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Calls for Alberta to reconsider change to rules around ‘engineer’ title

Engineering group does not want to see loosening of title
A group representing Canada’s engineers is urging Alberta’s premier to reconsider a proposal the province recently tabled that aims to loosen restrictions around who can use the “engineer” title. Alberta Premier Danielle Smith speaks to party faithful at the United Conservative Party annual general meeting in Calgary, Saturday, Nov. 4, 2023.THE CANADIAN PRESS/Jeff McIntosh

A group representing Canada’s engineering profession is urging Alberta Premier Danielle Smith to reconsider a proposal that aims to loosen restrictions around who can use the “engineer” title.

Engineers Canada said Friday that it opposes changes to the Engineering and Geoscience Professions Act that would allow technology companies and workers to use the title “software engineer” without holding a professional engineering licence from the Association of Professional Engineers and Geoscientists of Alberta.

In a news release and letter to Smith, Engineers Canada chief executive Gerard McDonald said Bill 7, which would carve out an exception and allow software engineers and those with similar roles permission to use the title, undermines the public trust and compromises safety.

“This exemption and the open-ended nature of the regulations set a dangerous precedent for other jurisdictions in Canada,” said McDonald.

“It risks eroding the established framework of professional regulation and could extend beyond engineering, impacting fields such as medicine and health, among others.”

McDonald said he supports the growth of Alberta’s technology sector but wants to ensure those designing critical systems impacting health, finance and quality of life are held accountable for their actions and potential unethical behaviour.

He worries the current state of the bill tabled on Tuesday would allow the government to extend the exemption to other titles through regulations.

Mackenzie Blyth, press secretary for Minister of Advanced Education Rajan Sawhney, said in a statement that a ruling published Thursday by the Alberta Court of King’s Bench supports the government’s position that allowing the use of the term “software engineer” does not affect public safety.

The council of the Association of Professional Engineers and Geoscientists of Alberta had sought an injunction in September against two companies, iStock and Jobber, over their use of the term.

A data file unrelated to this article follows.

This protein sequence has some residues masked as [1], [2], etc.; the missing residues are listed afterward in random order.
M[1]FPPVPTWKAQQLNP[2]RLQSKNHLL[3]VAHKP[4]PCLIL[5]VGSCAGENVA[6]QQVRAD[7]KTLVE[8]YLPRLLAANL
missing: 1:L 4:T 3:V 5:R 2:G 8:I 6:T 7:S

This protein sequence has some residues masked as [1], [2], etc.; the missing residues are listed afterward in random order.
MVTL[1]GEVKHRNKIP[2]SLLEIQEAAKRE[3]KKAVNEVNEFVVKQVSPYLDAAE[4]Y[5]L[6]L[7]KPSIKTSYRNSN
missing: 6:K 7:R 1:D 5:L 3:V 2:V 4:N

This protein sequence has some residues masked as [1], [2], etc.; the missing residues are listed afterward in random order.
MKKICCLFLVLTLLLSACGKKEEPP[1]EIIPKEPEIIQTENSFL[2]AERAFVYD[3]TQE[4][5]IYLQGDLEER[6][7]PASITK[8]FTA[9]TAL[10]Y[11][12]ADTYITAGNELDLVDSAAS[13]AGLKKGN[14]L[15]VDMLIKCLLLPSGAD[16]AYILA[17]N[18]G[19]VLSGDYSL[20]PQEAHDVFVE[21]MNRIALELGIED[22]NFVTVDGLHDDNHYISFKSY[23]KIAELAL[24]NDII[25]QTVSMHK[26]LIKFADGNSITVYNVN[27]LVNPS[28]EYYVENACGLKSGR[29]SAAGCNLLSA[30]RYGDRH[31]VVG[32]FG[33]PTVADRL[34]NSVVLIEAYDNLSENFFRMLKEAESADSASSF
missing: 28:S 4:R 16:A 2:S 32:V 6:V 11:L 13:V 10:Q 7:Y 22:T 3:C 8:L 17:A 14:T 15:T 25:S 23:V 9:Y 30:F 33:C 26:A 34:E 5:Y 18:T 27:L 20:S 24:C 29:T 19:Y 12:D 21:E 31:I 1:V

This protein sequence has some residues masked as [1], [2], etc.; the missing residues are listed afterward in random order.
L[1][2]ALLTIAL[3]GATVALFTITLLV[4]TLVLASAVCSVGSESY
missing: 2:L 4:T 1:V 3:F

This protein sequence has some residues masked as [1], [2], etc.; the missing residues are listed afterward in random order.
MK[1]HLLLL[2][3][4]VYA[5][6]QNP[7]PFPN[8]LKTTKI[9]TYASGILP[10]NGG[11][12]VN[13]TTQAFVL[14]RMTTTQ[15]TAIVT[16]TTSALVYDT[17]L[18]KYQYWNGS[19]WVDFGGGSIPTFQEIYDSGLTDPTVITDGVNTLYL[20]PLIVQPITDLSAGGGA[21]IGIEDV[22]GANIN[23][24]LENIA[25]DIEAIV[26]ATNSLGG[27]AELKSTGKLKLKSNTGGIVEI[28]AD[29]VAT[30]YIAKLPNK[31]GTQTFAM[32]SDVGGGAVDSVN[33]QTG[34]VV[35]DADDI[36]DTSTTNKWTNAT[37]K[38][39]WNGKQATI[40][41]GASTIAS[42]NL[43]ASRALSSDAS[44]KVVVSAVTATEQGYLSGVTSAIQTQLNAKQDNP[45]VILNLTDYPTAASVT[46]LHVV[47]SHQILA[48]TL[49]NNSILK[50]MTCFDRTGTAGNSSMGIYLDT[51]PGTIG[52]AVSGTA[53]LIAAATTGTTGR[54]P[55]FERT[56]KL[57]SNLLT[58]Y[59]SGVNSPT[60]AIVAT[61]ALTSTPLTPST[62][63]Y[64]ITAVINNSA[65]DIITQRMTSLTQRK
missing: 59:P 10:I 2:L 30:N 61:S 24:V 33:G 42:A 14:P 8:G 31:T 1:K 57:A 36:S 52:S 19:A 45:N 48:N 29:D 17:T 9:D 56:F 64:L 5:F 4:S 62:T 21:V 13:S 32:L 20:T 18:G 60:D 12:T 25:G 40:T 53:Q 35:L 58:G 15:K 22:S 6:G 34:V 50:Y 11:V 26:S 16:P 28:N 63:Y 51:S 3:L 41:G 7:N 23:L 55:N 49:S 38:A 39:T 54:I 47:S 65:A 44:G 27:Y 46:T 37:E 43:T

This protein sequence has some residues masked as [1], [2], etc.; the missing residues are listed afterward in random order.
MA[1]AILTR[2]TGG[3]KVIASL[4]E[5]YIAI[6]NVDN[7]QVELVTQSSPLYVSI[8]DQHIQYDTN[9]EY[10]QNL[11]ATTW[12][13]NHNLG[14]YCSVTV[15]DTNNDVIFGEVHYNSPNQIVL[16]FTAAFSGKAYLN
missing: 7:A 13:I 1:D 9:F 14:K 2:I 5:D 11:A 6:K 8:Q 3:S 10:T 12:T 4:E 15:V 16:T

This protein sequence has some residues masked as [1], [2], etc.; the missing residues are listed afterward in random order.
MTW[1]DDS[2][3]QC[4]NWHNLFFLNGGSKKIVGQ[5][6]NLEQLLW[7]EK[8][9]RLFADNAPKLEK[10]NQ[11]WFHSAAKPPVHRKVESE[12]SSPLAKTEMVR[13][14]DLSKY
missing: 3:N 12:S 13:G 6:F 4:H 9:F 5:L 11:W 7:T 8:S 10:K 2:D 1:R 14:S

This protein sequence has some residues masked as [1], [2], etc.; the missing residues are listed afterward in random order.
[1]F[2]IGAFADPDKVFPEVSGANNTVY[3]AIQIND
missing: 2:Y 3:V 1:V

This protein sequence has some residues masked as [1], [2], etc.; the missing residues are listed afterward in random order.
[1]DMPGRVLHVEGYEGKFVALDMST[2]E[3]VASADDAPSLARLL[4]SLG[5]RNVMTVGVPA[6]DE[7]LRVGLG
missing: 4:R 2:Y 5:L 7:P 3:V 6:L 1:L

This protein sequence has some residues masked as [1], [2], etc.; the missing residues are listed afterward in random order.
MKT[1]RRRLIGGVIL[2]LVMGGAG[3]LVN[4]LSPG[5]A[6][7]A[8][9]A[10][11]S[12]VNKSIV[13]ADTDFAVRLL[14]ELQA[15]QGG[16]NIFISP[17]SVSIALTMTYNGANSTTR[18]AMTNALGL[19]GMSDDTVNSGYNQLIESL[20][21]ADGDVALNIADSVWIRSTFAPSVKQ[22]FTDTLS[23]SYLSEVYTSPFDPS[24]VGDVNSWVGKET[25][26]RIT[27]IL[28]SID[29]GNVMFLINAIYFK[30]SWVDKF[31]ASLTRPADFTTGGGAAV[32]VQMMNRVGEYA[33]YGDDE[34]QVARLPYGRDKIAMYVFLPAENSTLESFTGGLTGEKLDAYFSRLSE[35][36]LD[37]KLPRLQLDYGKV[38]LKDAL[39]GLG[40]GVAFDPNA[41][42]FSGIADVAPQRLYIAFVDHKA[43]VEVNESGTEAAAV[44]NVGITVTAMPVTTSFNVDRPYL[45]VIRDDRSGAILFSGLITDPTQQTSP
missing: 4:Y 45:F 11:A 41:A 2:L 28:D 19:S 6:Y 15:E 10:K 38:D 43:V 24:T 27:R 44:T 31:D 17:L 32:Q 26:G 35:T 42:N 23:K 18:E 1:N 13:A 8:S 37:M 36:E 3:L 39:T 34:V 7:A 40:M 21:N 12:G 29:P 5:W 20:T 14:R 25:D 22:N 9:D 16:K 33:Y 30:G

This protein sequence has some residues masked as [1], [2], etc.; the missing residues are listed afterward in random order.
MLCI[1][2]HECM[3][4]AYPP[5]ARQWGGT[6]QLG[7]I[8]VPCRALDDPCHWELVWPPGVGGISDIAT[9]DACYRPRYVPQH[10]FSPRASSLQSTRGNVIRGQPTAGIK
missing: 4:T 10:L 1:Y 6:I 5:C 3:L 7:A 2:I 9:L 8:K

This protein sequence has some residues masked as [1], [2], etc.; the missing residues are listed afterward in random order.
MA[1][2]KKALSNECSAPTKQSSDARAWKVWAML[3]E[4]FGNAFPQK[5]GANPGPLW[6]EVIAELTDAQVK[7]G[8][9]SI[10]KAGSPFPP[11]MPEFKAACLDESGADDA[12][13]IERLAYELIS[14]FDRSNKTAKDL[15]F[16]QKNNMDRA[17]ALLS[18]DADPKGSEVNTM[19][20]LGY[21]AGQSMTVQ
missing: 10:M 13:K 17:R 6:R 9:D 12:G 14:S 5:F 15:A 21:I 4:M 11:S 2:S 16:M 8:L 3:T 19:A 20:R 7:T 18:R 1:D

The ruling from Justice John Little said the association framed its application “as being required as part of its mandate, as the regulator for the practice of engineering, to protect the public from the unauthorized use of restricted titles.”

“I find that there is no property in the title ‘software engineer’ when used by persons who do not, by that use, expressly or by implication represent to the public that they are licensed or permitted by APEGA to practise engineering as that term is properly interpreted,” Little wrote.

Blyth noted that the judge found “no clear breach” of the Engineering and Geoscience Professions Act that contains some element of possible public harm that would justify an injunction.

“Bill 7 allows our tech sector to use the term ‘software engineer,’ which is a globally accepted term, and in conjunction with this legal precedent will now make Alberta the most attractive jurisdiction in Canada for recruiting tech talent,” Blyth said in the statement.

“Alberta’s government respects and values the role APEGA plays in maintaining high standards for ethical, professional and technical competency.”

The bill came after Canadian tech companies spent the last year arguing for Alberta to loosen restrictions around the engineering title because they thought current rules put them at a disadvantage when recruiting talent.

More than 30 tech companies signed a letter last October, seeking a change that would allow them to more freely use the engineer title in Alberta.

However, the Association of Professional Engineers and Geoscientists of Alberta has fought such a change, even filing lawsuits against tech companies that use variations of the engineer title.

It has argued the term “engineer” comes with a licensed and ethical set of responsibilities and accountabilities akin to other regulated professions, such as health and legal roles.

Tara Deschamps, The Canadian Press